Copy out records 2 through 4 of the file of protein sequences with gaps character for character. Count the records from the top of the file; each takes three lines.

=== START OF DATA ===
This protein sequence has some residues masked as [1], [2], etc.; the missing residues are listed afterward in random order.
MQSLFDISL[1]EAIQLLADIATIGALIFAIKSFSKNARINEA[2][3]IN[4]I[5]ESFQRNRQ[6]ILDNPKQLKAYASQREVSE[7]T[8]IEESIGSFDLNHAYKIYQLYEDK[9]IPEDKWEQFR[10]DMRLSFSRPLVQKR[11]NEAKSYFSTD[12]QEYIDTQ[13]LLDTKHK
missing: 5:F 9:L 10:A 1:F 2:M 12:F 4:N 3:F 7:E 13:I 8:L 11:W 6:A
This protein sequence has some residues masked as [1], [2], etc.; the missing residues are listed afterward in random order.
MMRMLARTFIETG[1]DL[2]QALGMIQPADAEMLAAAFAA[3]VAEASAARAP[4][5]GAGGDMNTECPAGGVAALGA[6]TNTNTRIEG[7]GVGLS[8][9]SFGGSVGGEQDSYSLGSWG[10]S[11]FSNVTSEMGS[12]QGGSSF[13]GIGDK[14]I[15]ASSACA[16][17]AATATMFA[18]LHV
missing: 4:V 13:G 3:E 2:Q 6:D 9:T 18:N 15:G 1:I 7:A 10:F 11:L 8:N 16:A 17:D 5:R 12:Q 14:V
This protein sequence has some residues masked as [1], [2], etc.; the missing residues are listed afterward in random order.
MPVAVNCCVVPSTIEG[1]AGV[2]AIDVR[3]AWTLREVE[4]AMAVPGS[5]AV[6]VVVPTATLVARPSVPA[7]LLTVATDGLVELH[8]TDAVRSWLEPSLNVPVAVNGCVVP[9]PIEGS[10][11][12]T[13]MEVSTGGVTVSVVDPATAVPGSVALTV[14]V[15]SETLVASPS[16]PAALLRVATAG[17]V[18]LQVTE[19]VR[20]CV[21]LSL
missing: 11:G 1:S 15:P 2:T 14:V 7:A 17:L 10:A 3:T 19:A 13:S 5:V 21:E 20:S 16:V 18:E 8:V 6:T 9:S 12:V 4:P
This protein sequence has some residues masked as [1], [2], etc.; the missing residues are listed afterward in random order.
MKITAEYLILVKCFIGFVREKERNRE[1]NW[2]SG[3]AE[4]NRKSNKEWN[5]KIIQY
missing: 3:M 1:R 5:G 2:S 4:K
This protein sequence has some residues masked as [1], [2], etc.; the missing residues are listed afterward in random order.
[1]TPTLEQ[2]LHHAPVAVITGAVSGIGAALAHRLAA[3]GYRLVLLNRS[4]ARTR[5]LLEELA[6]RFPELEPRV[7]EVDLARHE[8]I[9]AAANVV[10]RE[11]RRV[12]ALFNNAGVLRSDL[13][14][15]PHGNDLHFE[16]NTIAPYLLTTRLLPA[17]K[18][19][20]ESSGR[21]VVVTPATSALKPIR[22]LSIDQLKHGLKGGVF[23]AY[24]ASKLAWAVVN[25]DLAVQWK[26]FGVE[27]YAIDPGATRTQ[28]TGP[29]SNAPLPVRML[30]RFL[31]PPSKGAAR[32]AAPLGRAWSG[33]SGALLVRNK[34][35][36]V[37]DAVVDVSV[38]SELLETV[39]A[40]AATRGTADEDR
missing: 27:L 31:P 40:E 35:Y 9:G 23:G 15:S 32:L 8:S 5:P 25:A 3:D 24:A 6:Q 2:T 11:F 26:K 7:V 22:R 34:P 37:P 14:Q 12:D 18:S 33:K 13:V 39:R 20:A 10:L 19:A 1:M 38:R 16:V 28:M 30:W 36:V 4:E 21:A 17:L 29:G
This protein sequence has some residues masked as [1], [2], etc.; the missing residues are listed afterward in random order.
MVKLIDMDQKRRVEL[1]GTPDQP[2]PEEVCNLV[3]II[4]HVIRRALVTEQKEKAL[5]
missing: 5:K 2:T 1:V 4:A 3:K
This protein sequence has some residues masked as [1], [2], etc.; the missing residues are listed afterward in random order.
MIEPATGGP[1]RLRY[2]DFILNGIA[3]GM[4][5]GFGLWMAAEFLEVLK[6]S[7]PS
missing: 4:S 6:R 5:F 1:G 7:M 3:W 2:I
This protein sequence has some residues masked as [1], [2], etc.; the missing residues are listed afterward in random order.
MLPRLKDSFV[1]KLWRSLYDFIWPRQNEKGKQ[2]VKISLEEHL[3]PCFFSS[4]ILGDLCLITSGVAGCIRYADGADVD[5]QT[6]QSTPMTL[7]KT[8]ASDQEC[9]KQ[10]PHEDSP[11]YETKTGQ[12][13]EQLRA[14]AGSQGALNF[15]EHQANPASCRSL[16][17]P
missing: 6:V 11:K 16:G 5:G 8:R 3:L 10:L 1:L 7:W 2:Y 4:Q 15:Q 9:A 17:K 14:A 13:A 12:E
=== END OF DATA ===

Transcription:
This protein sequence has some residues masked as [1], [2], etc.; the missing residues are listed afterward in random order.
MMRMLARTFIETG[1]DL[2]QALGMIQPADAEMLAAAFAA[3]VAEASAARAP[4][5]GAGGDMNTECPAGGVAALGA[6]TNTNTRIEG[7]GVGLS[8][9]SFGGSVGGEQDSYSLGSWG[10]S[11]FSNVTSEMGS[12]QGGSSF[13]GIGDK[14]I[15]ASSACA[16][17]AATATMFA[18]LHV
missing: 4:V 13:G 3:E 2:Q 6:D 9:T 18:N 15:G 1:I 7:A 10:F 11:L 8:N 16:A 17:D 5:R 12:Q 14:V
This protein sequence has some residues masked as [1], [2], etc.; the missing residues are listed afterward in random order.
MPVAVNCCVVPSTIEG[1]AGV[2]AIDVR[3]AWTLREVE[4]AMAVPGS[5]AV[6]VVVPTATLVARPSVPA[7]LLTVATDGLVELH[8]TDAVRSWLEPSLNVPVAVNGCVVP[9]PIEGS[10][11][12]T[13]MEVSTGGVTVSVVDPATAVPGSVALTV[14]V[15]SETLVASPS[16]PAALLRVATAG[17]V[18]LQVTE[19]VR[20]CV[21]LSL
missing: 11:G 1:S 15:P 2:T 14:V 7:A 17:L 10:A 3:T 19:A 13:S 5:V 21:E 20:S 16:V 18:E 8:V 6:T 9:S 12:V 4:P
This protein sequence has some residues masked as [1], [2], etc.; the missing residues are listed afterward in random order.
MKITAEYLILVKCFIGFVREKERNRE[1]NW[2]SG[3]AE[4]NRKSNKEWN[5]KIIQY
missing: 3:M 1:R 5:G 2:S 4:K